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Canberra police door-knocking to alert residents as bushfire grows

Published: (Updated: ) in Australian News by .

The Orroral Valley bushfire has already torn through more than 9500 hectares of land and is threatening homes around Canberra.

A fierce bushfire burning south of Canberra that has been threatening homes has been downgraded.

The Orroral fire, burning in the Orroral Valley, is still raging out-of-control and has already torn through more than 9500 hectares of land in the Namadgi National Park.

The blaze reached the emergency warning level earlier in the night but has since eased and is at a watch and act level, with authorities still warning it is the most serious Canberra has faced since the deadly 2003 fires.

Spot fires ahead of the main front were earlier anticipated to reach within 1km of the capital's far southern suburb of Banks last night.

Authorities door-knocked in Banks, Condor and Gordon through the night were relaying the latest advice to residents, however the move was not yet an evacuation order.

Operation Bushfire Relief's Lieutenant General Greg Bilton told reporters this evening a defence reconnaissance helicopter was believed to have started the fire.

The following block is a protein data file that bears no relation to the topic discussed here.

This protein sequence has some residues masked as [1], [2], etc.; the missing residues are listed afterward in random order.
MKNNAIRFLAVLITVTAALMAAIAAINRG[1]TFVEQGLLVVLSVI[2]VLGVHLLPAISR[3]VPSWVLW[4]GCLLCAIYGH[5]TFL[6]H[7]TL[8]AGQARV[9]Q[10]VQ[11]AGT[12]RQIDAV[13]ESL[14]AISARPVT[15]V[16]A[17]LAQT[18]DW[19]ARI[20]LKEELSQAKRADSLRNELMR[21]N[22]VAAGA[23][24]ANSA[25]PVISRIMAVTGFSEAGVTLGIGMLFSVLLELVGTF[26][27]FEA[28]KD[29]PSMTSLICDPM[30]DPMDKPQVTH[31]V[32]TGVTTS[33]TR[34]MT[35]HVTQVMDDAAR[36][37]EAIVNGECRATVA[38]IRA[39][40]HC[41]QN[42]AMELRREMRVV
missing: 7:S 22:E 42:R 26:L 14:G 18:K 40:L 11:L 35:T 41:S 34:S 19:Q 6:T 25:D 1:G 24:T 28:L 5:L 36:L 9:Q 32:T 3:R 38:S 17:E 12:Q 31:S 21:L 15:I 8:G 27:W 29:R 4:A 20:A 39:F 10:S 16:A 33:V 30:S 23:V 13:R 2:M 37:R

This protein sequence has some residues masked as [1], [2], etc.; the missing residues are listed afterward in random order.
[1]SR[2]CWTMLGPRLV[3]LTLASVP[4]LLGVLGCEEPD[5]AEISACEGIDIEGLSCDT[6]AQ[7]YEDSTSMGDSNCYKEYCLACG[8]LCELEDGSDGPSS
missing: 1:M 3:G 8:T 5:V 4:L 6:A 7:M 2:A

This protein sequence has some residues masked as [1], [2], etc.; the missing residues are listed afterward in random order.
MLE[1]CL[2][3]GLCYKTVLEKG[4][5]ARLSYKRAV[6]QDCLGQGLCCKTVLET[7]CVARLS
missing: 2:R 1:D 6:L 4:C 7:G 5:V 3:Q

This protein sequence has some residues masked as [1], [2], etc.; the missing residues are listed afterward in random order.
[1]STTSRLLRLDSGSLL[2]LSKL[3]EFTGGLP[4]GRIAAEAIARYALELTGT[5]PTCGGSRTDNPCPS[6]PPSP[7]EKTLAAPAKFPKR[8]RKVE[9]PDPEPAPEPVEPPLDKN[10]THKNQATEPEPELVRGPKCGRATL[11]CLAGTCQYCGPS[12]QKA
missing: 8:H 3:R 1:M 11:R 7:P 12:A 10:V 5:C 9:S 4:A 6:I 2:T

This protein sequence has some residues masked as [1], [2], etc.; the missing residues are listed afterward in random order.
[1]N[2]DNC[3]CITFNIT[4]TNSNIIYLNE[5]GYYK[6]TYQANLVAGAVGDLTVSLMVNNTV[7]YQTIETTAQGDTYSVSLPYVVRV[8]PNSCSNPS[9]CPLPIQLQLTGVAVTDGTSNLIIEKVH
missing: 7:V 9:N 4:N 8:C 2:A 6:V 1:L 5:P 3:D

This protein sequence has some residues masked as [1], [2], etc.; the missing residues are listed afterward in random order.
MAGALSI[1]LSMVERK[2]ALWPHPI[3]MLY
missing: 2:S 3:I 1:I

He said the heat of the landing light likely started a grass fire under the chopper when it landed in the park, with the fire growing rapidly and damaging the craft before it took off.

Lt Gen Bilton said defence would be further investigating the cause of the fire but had ceased use of that type of landing light in the meantime.

Residents of the small rural village of Tharwa south of Canberra were told late this afternoon it was too late to leave and they should seek shelter.

The fire was heading east and northeast towards Canberra and growing at a rate of 400 hectares per hour.

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Canberra residents in the far southern suburbs were told to activate their bushfire survival plans, with an evacuation centre set up at Erindale College.

Earlier, Caloola Farm manager Ralph Hurst-Meyers was desperately trying to convince three men still on the farm near the blaze to leave as they planned to defend the property.

"It just looks like a dragon, it's unbelievable. It's like a mushroom cloud with a red eye," he said.

He said firefighters had told him the farm would become a trap if the fire reached there and said it was too dangerous to defend it.

Mr Hurst-Meyers said he had been in Canberra for the catastrophic 2003 bushfire and he'd learned it wasn't worth holding your ground.

"I know what the beast looks like. I've seen this before. This is a shocker," he said.

Emergency warning for a bushfire burning near the Namadgi National Park south of Canberra.

ACT Emergency Services Commissioner Georgeina Whelan said ACT Fire and Rescue as well as ACT RFS personnel had all been recalled to help fight the fire.

"The fire is not contained. This fire will burn for several weeks," Ms Whelan said.

She said hot, dry weather and enormous fuel loads were making it difficult to fight the blaze.

"The heat and the erratic winds will only make the situation worse," she said.

Source: 9News

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